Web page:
(Mice) Interleukin 17a and anxiety

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jim mcnamara
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Summary:

A link between the immune system and behavior in the mouse model.
From the abstract:

Meningeal γδ T cells express high levels of the chemokine receptor CXCR6 and seed meninges shortly after birth. Physiological release of IL-17a by these cells was correlated with anxiety-like behavior in mice and was partially dependent on T cell receptor engagement and commensal-derived signals.
The abstract notes that IL-17a is "highly" conserved in vertebrates.

When IL-17a sensing was turned off in the brain, no changes were noted - with the exception of anxiety induced behavior. Knockout mice (I assume -- cannot get through a paywall) did walk boldly out in the open. Which in the wild greatly reduces survival from predation, for example.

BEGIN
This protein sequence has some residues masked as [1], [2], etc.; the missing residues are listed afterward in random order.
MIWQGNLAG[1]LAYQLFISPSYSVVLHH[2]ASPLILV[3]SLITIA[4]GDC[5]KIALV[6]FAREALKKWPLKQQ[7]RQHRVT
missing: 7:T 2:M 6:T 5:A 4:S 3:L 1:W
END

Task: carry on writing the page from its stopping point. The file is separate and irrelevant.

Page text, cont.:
This is analogous to that eerie or scary feeling humans get when we go in scary places. Like an unlighted parking lot at night, in a less than a great neighborhood. We tend to avoid those places to start with. Business owners are acutely aware of this, and is why stores open at night have lots of outdoor lighting.

"Meningeal γδ T cells regulate anxiety-like behavior via IL-17a signaling in neurons"
Kalil Alves de Lima, et al
https://www.nature.com/articles/s41590-020-0776-4

The takeaway is there appears to be a direct connection with the immune system and the brain. We are already aware of the effects of adrenal hormone secretion on human responses - example adrenaline.

You will see pop science articles linking this reasearch and Covid-19 anxiety induced mental illness. Hmm.
 
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Likes BillTre

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